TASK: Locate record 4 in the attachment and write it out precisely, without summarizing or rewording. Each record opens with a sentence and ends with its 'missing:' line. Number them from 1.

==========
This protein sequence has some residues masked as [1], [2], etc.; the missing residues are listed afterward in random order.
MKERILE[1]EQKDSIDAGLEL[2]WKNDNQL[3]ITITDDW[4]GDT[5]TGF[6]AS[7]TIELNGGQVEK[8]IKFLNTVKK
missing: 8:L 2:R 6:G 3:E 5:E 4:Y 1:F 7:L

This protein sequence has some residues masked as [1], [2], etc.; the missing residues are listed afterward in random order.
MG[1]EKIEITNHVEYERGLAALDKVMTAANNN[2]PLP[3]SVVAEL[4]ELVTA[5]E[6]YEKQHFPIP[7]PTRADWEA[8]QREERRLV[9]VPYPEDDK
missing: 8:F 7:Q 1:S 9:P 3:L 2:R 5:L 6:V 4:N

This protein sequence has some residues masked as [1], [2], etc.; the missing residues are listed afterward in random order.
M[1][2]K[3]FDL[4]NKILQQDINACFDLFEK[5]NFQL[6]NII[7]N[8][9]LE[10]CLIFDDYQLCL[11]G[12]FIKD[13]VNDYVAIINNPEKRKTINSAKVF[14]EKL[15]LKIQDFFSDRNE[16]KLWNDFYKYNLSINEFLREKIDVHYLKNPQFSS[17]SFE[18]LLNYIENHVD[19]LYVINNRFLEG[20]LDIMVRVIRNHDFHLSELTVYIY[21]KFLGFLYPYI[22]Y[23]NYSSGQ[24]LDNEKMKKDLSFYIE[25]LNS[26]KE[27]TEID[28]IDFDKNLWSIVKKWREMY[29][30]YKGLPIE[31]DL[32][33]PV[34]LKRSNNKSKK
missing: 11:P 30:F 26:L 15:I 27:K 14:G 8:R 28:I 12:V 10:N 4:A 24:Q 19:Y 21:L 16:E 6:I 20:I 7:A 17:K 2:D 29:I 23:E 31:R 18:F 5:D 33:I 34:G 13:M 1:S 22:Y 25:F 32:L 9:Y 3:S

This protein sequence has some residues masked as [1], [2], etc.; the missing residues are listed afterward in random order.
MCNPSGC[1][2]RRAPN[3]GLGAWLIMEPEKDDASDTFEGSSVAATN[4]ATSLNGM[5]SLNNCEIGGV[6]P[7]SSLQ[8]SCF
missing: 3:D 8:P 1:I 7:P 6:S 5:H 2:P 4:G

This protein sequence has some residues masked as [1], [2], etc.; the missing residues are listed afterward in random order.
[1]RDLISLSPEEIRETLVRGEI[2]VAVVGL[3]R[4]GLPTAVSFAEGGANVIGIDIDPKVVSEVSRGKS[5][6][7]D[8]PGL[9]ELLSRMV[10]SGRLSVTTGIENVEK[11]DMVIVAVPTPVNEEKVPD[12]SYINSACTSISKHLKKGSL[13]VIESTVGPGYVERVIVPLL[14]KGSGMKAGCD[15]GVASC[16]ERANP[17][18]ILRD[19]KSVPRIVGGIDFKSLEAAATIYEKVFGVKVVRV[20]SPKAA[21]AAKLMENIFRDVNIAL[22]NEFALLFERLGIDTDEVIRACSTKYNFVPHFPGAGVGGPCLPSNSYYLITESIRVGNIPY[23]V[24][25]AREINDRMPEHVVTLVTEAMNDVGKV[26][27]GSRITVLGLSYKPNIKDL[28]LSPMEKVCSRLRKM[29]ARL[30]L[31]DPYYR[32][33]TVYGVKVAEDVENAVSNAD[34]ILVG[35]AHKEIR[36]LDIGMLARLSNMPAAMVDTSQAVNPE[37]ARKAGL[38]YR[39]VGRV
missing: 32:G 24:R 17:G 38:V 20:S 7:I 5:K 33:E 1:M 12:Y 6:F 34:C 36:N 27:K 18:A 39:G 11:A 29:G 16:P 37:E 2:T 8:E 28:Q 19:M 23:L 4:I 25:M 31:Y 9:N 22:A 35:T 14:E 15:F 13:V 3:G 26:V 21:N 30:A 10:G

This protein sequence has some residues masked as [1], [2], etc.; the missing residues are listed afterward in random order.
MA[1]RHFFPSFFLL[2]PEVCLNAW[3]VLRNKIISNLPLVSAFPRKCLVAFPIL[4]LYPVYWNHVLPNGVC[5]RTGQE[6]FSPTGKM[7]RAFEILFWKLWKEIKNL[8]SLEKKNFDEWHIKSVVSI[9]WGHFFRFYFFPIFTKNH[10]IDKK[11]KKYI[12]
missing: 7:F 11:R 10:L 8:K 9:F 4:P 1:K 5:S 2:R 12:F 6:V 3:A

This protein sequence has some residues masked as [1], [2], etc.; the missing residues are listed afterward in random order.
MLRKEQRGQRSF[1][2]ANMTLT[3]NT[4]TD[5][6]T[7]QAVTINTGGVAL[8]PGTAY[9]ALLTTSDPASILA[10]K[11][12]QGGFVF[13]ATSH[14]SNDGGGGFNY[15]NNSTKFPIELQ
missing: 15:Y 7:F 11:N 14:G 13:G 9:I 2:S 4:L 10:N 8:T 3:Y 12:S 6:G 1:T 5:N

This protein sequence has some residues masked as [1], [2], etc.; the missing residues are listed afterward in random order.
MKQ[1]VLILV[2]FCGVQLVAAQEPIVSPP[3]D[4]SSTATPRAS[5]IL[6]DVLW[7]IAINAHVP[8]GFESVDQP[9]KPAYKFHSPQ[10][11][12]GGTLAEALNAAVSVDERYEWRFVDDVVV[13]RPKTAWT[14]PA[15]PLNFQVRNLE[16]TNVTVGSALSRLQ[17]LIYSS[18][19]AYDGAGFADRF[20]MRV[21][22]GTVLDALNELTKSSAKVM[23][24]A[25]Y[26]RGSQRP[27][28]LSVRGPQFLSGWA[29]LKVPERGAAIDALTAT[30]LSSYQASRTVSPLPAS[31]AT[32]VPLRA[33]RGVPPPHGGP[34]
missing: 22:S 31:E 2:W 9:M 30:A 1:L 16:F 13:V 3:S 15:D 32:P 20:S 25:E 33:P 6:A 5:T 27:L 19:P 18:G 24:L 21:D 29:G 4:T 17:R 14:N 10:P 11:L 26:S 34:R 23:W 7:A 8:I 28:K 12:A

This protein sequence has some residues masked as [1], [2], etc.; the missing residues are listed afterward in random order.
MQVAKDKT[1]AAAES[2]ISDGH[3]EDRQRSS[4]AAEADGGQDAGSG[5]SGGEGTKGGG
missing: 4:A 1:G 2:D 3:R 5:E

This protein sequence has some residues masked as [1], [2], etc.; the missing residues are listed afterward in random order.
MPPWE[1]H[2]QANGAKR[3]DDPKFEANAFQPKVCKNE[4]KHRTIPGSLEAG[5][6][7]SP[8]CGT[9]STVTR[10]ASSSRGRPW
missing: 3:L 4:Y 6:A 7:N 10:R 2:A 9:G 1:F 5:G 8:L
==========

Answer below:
This protein sequence has some residues masked as [1], [2], etc.; the missing residues are listed afterward in random order.
MCNPSGC[1][2]RRAPN[3]GLGAWLIMEPEKDDASDTFEGSSVAATN[4]ATSLNGM[5]SLNNCEIGGV[6]P[7]SSLQ[8]SCF
missing: 3:D 8:P 1:I 7:P 6:S 5:H 2:P 4:G